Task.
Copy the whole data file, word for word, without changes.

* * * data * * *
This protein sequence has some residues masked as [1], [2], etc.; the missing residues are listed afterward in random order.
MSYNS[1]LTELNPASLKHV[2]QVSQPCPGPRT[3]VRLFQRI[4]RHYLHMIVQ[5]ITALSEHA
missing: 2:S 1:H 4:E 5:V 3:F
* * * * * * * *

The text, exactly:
This protein sequence has some residues masked as [1], [2], etc.; the missing residues are listed afterward in random order.
MSYNS[1]LTELNPASLKHV[2]QVSQPCPGPRT[3]VRLFQRI[4]RHYLHMIVQ[5]ITALSEHA
missing: 2:S 1:H 4:E 5:V 3:F